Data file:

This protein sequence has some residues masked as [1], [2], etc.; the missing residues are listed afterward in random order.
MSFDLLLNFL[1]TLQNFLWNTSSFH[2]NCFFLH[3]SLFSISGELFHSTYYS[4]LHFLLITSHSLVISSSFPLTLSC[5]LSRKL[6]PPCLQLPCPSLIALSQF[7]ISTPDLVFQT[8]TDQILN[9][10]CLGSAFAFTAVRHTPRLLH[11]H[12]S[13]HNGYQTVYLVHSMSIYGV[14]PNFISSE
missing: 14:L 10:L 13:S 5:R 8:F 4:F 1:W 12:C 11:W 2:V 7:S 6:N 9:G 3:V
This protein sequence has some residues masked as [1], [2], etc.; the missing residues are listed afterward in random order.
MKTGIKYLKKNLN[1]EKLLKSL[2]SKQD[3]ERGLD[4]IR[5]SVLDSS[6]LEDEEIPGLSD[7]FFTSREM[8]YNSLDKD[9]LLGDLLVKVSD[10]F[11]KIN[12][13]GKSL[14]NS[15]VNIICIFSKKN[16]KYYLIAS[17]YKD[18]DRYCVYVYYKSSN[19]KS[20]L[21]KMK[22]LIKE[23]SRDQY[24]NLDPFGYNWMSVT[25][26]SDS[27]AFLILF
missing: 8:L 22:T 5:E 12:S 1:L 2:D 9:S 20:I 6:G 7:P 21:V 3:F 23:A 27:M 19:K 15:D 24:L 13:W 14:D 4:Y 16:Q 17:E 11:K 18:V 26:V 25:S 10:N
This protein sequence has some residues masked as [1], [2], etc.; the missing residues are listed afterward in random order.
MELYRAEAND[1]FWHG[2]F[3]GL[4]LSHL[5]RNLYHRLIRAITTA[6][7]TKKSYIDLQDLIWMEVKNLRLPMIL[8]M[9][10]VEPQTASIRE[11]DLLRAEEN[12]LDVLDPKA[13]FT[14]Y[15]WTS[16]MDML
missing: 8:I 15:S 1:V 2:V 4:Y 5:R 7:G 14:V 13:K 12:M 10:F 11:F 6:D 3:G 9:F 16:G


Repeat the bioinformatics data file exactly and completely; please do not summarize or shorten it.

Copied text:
This protein sequence has some residues masked as [1], [2], etc.; the missing residues are listed afterward in random order.
MSFDLLLNFL[1]TLQNFLWNTSSFH[2]NCFFLH[3]SLFSISGELFHSTYYS[4]LHFLLITSHSLVISSSFPLTLSC[5]LSRKL[6]PPCLQLPCPSLIALSQF[7]ISTPDLVFQT[8]TDQILN[9][10]CLGSAFAFTAVRHTPRLLH[11]H[12]S[13]HNGYQTVYLVHSMSIYGV[14]PNFISSE
missing: 14:L 10:L 13:S 5:R 8:F 4:F 1:W 12:C 11:W 2:V 7:S 6:N 9:G 3:V
This protein sequence has some residues masked as [1], [2], etc.; the missing residues are listed afterward in random order.
MKTGIKYLKKNLN[1]EKLLKSL[2]SKQD[3]ERGLD[4]IR[5]SVLDSS[6]LEDEEIPGLSD[7]FFTSREM[8]YNSLDKD[9]LLGDLLVKVSD[10]F[11]KIN[12][13]GKSL[14]NS[15]VNIICIFSKKN[16]KYYLIAS[17]YKD[18]DRYCVYVYYKSSN[19]KS[20]L[21]KMK[22]LIKE[23]SRDQY[24]NLDPFGYNWMSVT[25][26]SDS[27]AFLILF
missing: 8:L 22:T 5:E 12:S 1:L 2:D 9:S 20:I 6:G 7:P 21:V 3:F 23:A 27:M 19:K 15:D 24:L 13:W 14:D 4:Y 16:Q 17:E 11:K 18:V 26:V 25:S 10:N
This protein sequence has some residues masked as [1], [2], etc.; the missing residues are listed afterward in random order.
MELYRAEAND[1]FWHG[2]F[3]GL[4]LSHL[5]RNLYHRLIRAITTA[6][7]TKKSYIDLQDLIWMEVKNLRLPMIL[8]M[9][10]VEPQTASIRE[11]DLLRAEEN[12]LDVLDPKA[13]FT[14]Y[15]WTS[16]MDML
missing: 8:I 15:S 1:V 2:V 4:Y 5:R 7:G 14:V 13:K 12:M 10:F 11:F 6:D 3:G 9:F 16:G